The Honorable David Carter has led a life devoted to public service. Before beginning his legal career, Carter enlisted in the United States Marine Corps and was sent to Vietnam in 1967. He was released from the Marine Corps as a first lieutenant, after being honored with both the Bronze Star and the Purple Heart for his service and dedication. While hospitalized, then 1st Lt. Carter helped found a patient-care coordination program for military personnel at the Naval Hospital in Oakland, California.
Carter was nominated by President Bill Clinton in 1998 to the United States District Court, where he sits today in the Southern Division of the Central District of California. He also regularly sits by designation in other courts, such as in the District of Idaho, the District of Guam and the District of the Northern Mariana Islands. He has also sat by designation on the Ninth Circuit Court of Appeals.
As a judge, Carter is known for his intellect, courteous judicial demeanor and innovation. He initiated a variety of programs to help felons and other criminals in their rehabilitation process, including a tattoo removal program for gang members and a community service program that has been widely adopted today. Previously, as a superior court judge, Carter was known for supporting rehabilitative and educational alternatives to jail time for juvenile offenders, and for allowing indigent offenders to do community service if they could not afford to pay restitution.
In addition to his own legal career in the United States, Carter is eager to support the growing legal systems of other countries. He has advised fellow judges, as well as prosecutors and defense counsels at The Hague, as well as in Afghanistan, Pakistan, Brazil, Bosnia, China, Armenia, the Republic of Georgia, Russia, Algeria, Malawi, Mexico and the Philippines. As part of his extensive work in Afghanistan and Pakistan, Judge Carter is a co-founder of a Public-Private Partnership for Justice Reform that is dedicated to improving human rights, and in particular women’s rights, along the Afghan-Pakistan border. One of the flagship programs of the PPP brings female lawyers and law students from Afghanistan to study at United States law school LLM programs. He is currently serving as a key counterterrorism expert for the United Nations in South Asia, leading a program that brings together judicial officers from India, Pakistan, Nepal, Bangladesh and elsewhere to improve counterterrorism efforts in the region.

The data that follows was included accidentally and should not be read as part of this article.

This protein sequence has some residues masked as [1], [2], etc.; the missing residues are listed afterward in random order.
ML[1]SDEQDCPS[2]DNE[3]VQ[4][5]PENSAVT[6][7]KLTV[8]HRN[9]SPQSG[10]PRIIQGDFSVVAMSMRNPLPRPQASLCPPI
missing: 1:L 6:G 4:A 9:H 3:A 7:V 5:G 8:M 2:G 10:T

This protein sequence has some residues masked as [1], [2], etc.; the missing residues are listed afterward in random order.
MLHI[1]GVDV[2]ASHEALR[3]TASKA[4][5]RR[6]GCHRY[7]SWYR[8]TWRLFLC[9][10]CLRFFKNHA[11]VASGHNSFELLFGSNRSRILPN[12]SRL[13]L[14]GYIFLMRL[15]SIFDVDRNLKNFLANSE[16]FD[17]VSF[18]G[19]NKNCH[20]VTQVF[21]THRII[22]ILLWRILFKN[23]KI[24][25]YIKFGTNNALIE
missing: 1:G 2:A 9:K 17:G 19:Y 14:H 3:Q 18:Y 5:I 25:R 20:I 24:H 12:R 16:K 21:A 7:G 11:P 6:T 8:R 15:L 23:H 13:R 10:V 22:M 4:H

Carter is also respected for the expertise he brings to complex criminal and civil cases. These cases include the Mexican Mafia Trials (the longest criminal trial in the history of the Central District of California, in which over 40 members were charged); the Aryan Brotherhood Trials (the largest capital indictment in federal history, in which 26 defendants were charged with 32 different murders); federal court litigation over model Anna Nicole Smith’s inheritance share of a $1.6 billion estate; and litigation in which citizens challenged the legitimacy of the birth certificate of President Barack Obama.
As an educator, Carter teaches an undergraduate course at the University of California, Irvine, where he has regularly received the Distinguished Professor Award. He has also given lectures at the California Judges College and the Judicial Criminal Law Institute. Judge Carter is a board member of the Federal Judicial Center, which supports the research, development and education efforts of the federal bench. As part of that work, he leads courses on complex litigation for federal judges.